THELMA BWALYA, Lusaka
SINGER Niza Simukonda, son of the late music legend Ackim Simukonda, has released a single titled Tata Wandi, a reply to his father’s Bana Bandi which was recorded 20 years ago.
Although Niza has the burden of carrying on the legacy of his late father, he considers it a beautiful burden.
Niza has a passion for playing the guitar just like his father and is one of the smoothest vocalists in Zambia today.
In the song, Niza is responding to his father that he and his siblings have heard what he told them to do in the song, and that is to love one another.
“The song is simply a response to dad’s song. What I talk about is more like I’m responding on behalf of myself and my siblings. Dad left us a song and in his last song, he tells us that we have to love each other and stay united. So in my version, I simply say we heard what you said and that’s what we are doing,” Niza, who is being promoted by South Africa-based media personality Chilu Lemba, says.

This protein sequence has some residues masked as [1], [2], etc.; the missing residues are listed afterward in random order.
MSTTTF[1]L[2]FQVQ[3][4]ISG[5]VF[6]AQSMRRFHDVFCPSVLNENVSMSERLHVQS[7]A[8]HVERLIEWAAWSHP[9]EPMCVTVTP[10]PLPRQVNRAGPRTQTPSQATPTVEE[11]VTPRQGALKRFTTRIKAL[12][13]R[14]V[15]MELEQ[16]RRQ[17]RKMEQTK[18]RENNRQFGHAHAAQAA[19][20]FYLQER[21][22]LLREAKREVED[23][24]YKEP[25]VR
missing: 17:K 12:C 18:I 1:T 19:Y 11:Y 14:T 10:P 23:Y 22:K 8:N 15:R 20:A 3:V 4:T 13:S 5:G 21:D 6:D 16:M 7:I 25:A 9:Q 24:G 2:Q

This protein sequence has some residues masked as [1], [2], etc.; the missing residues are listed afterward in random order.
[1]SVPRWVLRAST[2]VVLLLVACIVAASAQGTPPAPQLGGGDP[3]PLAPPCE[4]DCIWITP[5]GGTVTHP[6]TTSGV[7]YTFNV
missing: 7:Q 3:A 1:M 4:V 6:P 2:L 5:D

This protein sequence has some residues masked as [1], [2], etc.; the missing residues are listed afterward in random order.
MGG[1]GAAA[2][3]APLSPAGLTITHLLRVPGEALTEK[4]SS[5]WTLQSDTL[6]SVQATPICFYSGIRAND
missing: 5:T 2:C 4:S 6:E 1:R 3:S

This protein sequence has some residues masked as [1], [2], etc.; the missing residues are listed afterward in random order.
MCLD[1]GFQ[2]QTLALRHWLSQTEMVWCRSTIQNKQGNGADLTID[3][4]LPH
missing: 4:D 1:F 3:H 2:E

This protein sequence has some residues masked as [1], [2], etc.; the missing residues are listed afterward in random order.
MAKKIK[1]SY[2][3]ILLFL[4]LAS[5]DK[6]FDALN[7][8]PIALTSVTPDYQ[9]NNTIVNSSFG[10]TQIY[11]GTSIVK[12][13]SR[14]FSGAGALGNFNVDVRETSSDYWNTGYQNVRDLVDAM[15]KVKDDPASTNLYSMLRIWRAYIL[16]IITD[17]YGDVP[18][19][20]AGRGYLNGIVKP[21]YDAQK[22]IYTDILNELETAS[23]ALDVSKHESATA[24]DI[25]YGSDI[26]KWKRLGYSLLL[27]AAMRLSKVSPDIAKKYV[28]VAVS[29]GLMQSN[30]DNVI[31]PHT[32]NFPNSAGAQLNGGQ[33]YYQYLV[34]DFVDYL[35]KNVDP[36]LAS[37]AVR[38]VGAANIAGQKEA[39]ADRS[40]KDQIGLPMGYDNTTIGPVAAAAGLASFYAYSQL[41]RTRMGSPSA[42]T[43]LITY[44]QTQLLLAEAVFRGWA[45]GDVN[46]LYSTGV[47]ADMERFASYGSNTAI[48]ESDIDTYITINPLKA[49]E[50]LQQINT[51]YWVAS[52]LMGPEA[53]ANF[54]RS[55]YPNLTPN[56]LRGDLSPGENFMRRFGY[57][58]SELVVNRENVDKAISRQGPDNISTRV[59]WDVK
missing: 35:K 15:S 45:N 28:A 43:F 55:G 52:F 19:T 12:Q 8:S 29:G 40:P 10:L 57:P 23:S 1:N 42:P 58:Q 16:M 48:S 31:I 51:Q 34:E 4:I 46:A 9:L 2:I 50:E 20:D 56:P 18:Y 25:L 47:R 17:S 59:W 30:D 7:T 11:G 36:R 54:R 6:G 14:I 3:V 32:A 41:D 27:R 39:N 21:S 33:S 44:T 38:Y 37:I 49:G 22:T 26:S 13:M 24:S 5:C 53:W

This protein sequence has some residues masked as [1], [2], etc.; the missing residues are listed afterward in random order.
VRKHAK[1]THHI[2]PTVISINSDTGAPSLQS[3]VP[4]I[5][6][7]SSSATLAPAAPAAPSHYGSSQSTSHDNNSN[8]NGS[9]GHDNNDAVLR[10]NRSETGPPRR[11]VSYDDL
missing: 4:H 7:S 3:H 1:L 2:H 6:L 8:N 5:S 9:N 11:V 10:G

Niza says doing a response to the song was not his idea as he wanted to sing his dad’s song the way it is.
“I’ve always wanted to sing the song because over time, people recognise me and they want me to play the song on guitar or want me to sing it for them, so I ended up saying I’ll do the song one day but then, James Sakala is the one who produced the song and his idea was to respond to the song instead of doing it exactly word for word and it sounded better,” he explains.
The song was produced by James Sakala and co-produced by T-Sean and Ben Banda. It was mixed by Ben Blazer and mastered in the United States of America by Dave Collins, who has worked on the music of D’Angelo, Linkin Park and the late Luther Vandross, among others.
The song, which was written by James Sakala, has a video that will be out soon.
A full album is coming. Niza says he does not have a specific genre of music as he has a wide selection.
“I don’t want to be in a box, I’m a lover of all kinds of music. I have a message in my music and my main message is bringing hope because growing up in an environment where you’re always far from your siblings, I had gone through a lot of things especially that dad passed on when I was very young, so music is what kept me going,” Niza says.
“I feel there’s a kid somewhere going through what I went through and if I tell them in song that there’s hope and you’ll make it, they’ll keep strong. So that’s the main thing I want to do, I can put it in a reggae, RnB, hip-hop song and still say there’s hope.”
THELMA BWALYA, Lusaka